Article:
Predictors of contemporary coronary artery bypass grafting outcomes

Richard D. Weisel, Nancy Nussmeier, Mark F. Newman, Ronald G. Pearl, Andrew S. Wechsler, Giuseppe Ambrosio, Bertram Pitt, Robert M. Clare, Karen S. Pieper, Linda Mongero, Tammy L. Reece, Terrence M. Yau, Stephen Fremes, Philippe Menasché, Armando Lira, Robert A. Harrington, T. Bruce Ferguson

Research output: Contribution to journalArticlepeer-review

20 Scopus citations

Abstract

Objectives The study objective was to identify the predictors of outcomes in a contemporary cohort of patients from the Reduction in cardiovascular Events by acaDesine in patients undergoing CABG (RED-CABG) trial. Despite the increasing risk profile of patients who undergo coronary artery bypass grafting, morbidity and mortality have remained low, and identification of the current predictors of adverse outcomes may permit new treatments to further improve outcomes.

Results The 4 independent preoperative risk factors predictive of the composite end point were (1) a history of heart failure (odds ratio, 2.9); (2) increasing age (odds ratio, 1.033 per decade); (3) a history of peripheral vascular disease (odds ratio, 1.6); and (4) receiving aspirin before coronary artery bypass grafting (odds ratio, 0.5), which was protective. The duration of the cardiopulmonary bypass (odds ratio, 1.8) was the only intraoperative variable that contributed to adverse outcomes.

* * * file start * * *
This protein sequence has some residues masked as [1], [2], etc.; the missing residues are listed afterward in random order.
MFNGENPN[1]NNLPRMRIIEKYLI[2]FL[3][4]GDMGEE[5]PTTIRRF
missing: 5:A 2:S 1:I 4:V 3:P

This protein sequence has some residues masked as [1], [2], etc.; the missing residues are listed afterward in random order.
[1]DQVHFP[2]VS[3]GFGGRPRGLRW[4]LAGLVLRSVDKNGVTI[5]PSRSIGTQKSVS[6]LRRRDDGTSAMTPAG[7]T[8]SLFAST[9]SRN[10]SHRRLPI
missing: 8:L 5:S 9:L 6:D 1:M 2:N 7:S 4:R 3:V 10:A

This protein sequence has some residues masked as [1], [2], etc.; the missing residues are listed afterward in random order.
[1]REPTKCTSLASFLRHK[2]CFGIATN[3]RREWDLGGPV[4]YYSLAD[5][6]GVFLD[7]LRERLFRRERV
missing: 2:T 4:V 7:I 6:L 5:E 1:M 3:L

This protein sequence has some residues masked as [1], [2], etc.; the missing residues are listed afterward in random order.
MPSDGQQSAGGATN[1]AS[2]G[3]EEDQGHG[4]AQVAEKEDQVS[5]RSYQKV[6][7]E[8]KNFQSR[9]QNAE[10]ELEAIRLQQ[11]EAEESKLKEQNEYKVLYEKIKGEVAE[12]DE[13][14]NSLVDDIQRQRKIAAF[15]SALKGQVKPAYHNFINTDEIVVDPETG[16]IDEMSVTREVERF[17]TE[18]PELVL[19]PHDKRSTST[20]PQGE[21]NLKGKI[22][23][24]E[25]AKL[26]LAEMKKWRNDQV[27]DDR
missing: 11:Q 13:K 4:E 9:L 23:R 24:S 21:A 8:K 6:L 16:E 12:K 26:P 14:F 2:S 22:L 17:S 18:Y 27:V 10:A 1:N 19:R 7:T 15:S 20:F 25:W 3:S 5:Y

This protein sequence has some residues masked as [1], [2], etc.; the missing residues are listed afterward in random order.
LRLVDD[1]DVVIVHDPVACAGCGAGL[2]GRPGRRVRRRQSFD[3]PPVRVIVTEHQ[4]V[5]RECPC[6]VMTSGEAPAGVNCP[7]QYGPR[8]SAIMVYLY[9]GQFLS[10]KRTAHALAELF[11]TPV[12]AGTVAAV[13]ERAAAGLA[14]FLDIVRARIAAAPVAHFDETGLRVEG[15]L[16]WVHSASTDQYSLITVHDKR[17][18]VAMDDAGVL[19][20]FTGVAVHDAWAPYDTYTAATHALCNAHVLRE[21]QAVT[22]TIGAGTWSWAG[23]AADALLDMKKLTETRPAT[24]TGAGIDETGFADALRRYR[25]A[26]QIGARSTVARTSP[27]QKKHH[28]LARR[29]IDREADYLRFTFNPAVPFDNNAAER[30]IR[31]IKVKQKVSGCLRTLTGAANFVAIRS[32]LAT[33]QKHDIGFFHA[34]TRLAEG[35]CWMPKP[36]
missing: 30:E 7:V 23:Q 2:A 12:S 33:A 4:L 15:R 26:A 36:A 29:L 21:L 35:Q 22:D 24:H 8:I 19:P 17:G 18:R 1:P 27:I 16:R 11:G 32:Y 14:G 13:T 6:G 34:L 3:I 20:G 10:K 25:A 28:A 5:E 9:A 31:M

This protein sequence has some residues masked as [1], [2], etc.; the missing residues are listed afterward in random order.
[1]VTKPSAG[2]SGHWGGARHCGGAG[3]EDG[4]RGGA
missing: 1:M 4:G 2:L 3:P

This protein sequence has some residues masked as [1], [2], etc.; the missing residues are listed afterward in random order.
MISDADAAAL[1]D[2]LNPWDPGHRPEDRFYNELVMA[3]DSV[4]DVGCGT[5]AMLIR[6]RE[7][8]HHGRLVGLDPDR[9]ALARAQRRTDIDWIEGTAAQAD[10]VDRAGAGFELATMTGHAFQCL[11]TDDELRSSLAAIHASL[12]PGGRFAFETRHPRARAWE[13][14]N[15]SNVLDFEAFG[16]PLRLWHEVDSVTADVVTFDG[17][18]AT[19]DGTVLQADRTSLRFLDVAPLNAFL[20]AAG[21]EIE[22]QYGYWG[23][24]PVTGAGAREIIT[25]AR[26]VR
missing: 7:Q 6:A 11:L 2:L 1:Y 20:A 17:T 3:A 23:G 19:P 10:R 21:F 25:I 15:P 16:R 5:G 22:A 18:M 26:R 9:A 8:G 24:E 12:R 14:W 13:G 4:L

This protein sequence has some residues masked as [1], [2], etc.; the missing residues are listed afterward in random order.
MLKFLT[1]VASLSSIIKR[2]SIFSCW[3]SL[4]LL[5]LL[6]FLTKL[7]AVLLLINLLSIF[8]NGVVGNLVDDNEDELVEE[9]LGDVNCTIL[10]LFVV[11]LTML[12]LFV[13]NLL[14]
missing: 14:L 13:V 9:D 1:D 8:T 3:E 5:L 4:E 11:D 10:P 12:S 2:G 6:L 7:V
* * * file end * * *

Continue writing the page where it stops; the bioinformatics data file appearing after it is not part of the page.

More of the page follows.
Conclusions Patients who had heart failure and preserved systolic function had a similar high risk of adverse outcomes as those with low ejection fractions, and new approaches may mitigate this risk. Recognition of patients with excessive atherosclerotic burden may permit perioperative interventions to improve their outcomes. The contemporary risks of coronary artery bypass grafting have changed, and their identification may permit new methods to improve outcomes.

Original languageEnglish
Pages (from-to)2720-2726.e2
JournalJournal of Thoracic and Cardiovascular Surgery
Volume148
Issue number6
DOIs
StatePublished - Dec 1 2014

Bibliographical note

Funding Information:
The RED-CABG study was funded by Schering-Plough (subsequently Merck Sharp & Dohme Corp, Whitehouse Station, NJ).

ASJC Scopus subject areas

  • Surgery
  • Pulmonary and Respiratory Medicine
  • Cardiology and Cardiovascular Medicine

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